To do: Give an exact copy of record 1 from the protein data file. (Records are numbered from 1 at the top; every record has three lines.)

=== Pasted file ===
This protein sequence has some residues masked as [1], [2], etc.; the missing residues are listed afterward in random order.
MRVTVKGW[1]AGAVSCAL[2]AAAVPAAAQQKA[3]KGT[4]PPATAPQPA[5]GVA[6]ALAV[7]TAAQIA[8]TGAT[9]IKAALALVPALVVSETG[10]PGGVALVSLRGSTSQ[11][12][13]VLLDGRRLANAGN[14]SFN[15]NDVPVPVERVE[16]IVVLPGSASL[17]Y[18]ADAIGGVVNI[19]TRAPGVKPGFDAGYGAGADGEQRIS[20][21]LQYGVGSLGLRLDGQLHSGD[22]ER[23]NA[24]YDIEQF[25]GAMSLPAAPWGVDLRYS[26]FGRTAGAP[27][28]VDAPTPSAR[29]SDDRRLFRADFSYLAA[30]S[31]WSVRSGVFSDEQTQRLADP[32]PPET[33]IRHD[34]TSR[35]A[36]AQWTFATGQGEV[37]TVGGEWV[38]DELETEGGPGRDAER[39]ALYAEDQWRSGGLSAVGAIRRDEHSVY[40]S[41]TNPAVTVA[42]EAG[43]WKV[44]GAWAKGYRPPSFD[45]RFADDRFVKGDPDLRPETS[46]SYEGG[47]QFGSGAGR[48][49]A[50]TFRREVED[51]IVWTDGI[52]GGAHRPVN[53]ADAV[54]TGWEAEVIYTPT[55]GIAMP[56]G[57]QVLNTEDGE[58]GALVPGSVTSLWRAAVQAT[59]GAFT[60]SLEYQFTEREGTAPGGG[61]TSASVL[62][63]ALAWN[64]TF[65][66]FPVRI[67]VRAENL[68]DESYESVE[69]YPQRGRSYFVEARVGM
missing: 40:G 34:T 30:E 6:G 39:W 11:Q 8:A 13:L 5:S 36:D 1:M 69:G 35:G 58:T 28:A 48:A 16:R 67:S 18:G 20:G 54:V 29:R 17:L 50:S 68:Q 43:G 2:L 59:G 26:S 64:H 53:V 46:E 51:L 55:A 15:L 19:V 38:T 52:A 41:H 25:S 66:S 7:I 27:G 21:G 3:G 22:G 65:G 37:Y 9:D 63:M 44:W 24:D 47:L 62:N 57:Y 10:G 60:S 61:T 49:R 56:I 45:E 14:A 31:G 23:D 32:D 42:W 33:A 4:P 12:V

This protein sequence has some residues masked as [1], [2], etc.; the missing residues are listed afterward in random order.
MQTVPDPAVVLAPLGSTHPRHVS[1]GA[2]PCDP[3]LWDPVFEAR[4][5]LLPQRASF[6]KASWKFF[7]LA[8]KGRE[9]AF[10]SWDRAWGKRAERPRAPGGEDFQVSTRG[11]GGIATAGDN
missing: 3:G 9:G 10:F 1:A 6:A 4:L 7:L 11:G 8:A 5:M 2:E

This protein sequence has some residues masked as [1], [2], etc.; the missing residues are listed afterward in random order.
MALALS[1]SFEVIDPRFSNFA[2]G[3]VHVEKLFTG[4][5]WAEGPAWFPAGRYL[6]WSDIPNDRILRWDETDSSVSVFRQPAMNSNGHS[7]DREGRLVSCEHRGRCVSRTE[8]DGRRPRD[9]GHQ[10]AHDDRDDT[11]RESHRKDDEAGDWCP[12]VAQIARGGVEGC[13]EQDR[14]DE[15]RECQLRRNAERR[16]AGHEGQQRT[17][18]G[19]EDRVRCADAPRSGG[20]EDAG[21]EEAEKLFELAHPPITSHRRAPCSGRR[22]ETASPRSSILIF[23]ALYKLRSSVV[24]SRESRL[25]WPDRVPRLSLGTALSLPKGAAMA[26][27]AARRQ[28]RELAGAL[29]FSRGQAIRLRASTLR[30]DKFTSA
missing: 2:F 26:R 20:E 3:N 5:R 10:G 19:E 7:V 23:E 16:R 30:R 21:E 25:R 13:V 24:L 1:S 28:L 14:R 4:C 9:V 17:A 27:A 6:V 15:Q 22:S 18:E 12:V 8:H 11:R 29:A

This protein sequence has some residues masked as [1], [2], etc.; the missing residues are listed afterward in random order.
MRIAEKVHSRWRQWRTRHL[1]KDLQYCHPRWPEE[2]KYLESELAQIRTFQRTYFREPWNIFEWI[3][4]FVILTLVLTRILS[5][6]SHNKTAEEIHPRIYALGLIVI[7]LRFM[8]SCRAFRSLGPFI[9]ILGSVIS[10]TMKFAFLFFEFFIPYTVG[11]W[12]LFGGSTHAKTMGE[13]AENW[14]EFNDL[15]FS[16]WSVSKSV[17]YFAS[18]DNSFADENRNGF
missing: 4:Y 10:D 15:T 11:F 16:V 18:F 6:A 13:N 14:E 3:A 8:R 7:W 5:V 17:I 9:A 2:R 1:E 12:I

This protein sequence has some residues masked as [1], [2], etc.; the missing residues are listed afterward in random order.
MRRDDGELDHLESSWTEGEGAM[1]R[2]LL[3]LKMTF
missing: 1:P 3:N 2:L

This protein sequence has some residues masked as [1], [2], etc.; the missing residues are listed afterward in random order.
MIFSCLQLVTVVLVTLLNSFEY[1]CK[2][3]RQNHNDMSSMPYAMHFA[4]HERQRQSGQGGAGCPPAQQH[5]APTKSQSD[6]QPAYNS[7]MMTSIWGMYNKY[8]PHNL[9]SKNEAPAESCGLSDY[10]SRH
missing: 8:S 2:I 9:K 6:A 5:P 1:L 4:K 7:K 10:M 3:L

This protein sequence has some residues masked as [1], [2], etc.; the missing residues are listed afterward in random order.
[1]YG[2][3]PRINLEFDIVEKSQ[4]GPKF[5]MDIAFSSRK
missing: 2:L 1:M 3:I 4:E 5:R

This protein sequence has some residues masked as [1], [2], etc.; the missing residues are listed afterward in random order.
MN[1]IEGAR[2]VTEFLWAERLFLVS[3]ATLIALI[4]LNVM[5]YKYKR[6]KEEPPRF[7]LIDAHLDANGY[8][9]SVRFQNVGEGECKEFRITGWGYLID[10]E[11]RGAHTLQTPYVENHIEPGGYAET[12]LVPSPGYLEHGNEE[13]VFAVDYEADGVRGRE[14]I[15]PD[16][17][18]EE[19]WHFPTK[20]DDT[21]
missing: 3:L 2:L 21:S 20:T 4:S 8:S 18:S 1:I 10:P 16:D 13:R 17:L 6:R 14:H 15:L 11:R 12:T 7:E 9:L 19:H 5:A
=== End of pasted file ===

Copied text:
This protein sequence has some residues masked as [1], [2], etc.; the missing residues are listed afterward in random order.
MRVTVKGW[1]AGAVSCAL[2]AAAVPAAAQQKA[3]KGT[4]PPATAPQPA[5]GVA[6]ALAV[7]TAAQIA[8]TGAT[9]IKAALALVPALVVSETG[10]PGGVALVSLRGSTSQ[11][12][13]VLLDGRRLANAGN[14]SFN[15]NDVPVPVERVE[16]IVVLPGSASL[17]Y[18]ADAIGGVVNI[19]TRAPGVKPGFDAGYGAGADGEQRIS[20][21]LQYGVGSLGLRLDGQLHSGD[22]ER[23]NA[24]YDIEQF[25]GAMSLPAAPWGVDLRYS[26]FGRTAGAP[27][28]VDAPTPSAR[29]SDDRRLFRADFSYLAA[30]S[31]WSVRSGVFSDEQTQRLADP[32]PPET[33]IRHD[34]TSR[35]A[36]AQWTFATGQGEV[37]TVGGEWV[38]DELETEGGPGRDAER[39]ALYAEDQWRSGGLSAVGAIRRDEHSVY[40]S[41]TNPAVTVA[42]EAG[43]WKV[44]GAWAKGYRPPSFD[45]RFADDRFVKGDPDLRPETS[46]SYEGG[47]QFGSGAGR[48][49]A[50]TFRREVED[51]IVWTDGI[52]GGAHRPVN[53]ADAV[54]TGWEAEVIYTPT[55]GIAMP[56]G[57]QVLNTEDGE[58]GALVPGSVTSLWRAAVQAT[59]GAFT[60]SLEYQFTEREGTAPGGG[61]TSASVL[62][63]ALAWN[64]TF[65][66]FPVRI[67]VRAENL[68]DESYESVE[69]YPQRGRSYFVEARVGM
missing: 40:G 34:T 30:E 6:G 39:W 11:Q 8:A 13:L 5:S 36:D 1:M 69:G 35:G 58:T 28:A 48:A 16:R 67:S 18:G 20:G 54:V 29:R 17:L 50:S 68:Q 43:G 2:L 59:G 26:S 64:H 53:V 46:E 51:L 55:A 15:L 19:V 38:T 52:A 41:H 25:S 66:S 7:I 27:G 21:G 3:G 22:G 65:G 37:Y 9:D 63:M 44:W 24:D 47:L 62:N 57:Y 10:G 60:S 61:T 49:R 56:I 45:E 14:A 31:G 23:D 32:D 42:W 33:A 4:P 12:V